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Fold the top edge of the bag down 1 1/2″ and press.  Sew along the edge all the way around the bag.

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Now you’re ready to thread the strings through.  I used a safety pin, but some of you may have a better tool.  Feed the strap the entire way around the bag, bypassing the buttonhole on the other side and exiting out the button hole you entered.

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Now repeat the process with the other string using the other buttonhole.  You’ll have to push the first string to the side a bit as you wiggle past that first buttonhole with the second string.

Loop one strap on each side through the tabs at the bottom of the bag and tie a knot.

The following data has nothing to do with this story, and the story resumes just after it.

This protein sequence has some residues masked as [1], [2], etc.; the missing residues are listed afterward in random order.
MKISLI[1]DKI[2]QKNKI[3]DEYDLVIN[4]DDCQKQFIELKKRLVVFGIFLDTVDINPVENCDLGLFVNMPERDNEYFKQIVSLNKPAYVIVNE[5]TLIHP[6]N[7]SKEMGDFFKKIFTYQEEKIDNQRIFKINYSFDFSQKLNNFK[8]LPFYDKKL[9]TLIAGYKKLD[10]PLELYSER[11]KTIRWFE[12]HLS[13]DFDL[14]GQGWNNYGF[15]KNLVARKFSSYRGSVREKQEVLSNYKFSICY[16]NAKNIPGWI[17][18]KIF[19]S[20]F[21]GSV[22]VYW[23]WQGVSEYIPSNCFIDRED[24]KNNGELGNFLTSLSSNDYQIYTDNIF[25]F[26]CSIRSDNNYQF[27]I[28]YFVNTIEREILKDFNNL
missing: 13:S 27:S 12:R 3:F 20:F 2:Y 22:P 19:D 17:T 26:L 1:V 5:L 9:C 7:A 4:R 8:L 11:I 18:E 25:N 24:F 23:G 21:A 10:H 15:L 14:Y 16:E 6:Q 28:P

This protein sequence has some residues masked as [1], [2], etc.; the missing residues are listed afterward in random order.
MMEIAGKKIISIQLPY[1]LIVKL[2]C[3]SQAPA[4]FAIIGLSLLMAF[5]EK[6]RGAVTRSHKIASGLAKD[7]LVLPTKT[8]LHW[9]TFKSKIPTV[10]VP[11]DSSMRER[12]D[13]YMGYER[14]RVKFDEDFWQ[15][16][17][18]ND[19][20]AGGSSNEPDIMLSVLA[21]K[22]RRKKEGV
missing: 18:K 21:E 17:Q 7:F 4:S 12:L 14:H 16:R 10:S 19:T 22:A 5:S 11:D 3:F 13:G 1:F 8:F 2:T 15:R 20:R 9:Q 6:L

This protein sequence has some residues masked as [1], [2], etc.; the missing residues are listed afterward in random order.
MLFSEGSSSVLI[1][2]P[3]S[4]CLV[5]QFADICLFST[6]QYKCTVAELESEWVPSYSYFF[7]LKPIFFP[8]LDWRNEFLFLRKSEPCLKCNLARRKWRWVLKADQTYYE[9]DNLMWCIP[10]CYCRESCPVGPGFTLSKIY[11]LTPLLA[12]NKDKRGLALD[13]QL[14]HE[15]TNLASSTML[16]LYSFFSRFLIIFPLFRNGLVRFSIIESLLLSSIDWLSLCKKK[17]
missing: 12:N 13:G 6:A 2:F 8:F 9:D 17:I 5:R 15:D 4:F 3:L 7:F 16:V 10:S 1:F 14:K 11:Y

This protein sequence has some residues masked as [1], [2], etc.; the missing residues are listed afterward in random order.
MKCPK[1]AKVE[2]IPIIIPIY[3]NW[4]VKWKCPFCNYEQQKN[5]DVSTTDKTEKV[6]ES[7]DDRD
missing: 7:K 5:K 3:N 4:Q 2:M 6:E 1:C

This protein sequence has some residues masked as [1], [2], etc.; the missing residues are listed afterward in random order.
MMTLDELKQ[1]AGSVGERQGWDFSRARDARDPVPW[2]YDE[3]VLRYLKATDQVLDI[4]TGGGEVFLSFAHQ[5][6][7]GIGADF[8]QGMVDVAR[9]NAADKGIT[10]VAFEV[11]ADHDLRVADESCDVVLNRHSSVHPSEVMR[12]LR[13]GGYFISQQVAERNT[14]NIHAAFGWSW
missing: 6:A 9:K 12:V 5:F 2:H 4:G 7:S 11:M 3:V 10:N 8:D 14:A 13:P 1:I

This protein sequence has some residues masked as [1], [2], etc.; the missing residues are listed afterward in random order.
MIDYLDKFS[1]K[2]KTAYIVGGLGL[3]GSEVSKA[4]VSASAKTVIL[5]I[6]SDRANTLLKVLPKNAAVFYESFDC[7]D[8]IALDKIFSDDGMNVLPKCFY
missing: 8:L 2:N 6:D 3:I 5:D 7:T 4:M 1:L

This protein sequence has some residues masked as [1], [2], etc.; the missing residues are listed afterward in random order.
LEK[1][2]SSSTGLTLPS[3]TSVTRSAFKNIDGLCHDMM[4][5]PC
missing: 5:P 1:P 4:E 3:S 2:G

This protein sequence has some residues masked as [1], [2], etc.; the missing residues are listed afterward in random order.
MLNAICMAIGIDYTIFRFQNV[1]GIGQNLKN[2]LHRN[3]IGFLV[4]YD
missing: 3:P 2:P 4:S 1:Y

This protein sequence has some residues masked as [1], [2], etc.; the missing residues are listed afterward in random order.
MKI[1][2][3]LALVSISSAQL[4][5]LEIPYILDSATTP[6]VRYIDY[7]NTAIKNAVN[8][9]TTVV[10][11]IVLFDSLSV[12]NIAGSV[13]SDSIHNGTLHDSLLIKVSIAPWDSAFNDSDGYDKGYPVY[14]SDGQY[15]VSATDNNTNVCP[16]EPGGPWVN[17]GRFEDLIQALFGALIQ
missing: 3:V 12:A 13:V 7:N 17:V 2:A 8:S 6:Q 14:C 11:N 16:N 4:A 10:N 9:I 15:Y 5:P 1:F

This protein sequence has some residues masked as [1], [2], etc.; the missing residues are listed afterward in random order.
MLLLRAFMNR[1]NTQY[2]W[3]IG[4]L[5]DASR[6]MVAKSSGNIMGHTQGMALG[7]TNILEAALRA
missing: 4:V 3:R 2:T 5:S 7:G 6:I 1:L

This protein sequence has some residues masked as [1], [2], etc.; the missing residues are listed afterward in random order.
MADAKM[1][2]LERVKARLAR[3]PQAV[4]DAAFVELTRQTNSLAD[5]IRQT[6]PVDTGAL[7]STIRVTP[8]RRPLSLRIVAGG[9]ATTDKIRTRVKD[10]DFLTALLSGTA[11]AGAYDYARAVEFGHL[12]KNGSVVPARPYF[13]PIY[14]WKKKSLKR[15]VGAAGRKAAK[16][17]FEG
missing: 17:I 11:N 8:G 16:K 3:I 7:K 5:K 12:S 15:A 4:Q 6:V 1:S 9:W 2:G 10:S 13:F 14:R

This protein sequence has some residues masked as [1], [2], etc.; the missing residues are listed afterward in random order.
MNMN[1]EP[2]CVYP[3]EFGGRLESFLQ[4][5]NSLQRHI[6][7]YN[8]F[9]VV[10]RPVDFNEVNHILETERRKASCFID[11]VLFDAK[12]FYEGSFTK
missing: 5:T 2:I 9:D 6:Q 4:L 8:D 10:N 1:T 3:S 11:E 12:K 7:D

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If the strings are too long, you can trim off some excess first.  Just remember that it’s much easier to cut some off than it is to splice another piece back on (how would I know?) so make sure you’re happy with the measurement when the bag is open and cinched. :)

And you’re finished!

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You could use it for school books or a sleepover with friends.  Or maybe you just need something to carry your Bible and journal to the coffeeshop.

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If you try it I’d love to hear how it went. Even better, you could send me a picture of your finished bag. :)

 

7 thoughts on “WFMW: Cinch Sack Tutorial

  1. Gina

    It was a tad bit jealous of this bag when I saw it at the auction and meant to come home and search for a tutorial – but now you did the work for me! (Well, almost. I still have to sew it.)

    Thanks for the clear photos and detailed instructions. I’m pinning this for a future project with my daughter.
    Gina

  2. Shannon

    I need to make one like this… as if I need more bags, but I don’t have any just like this. :) I think they girls would like them for book bags for school also. Maybe a summer project.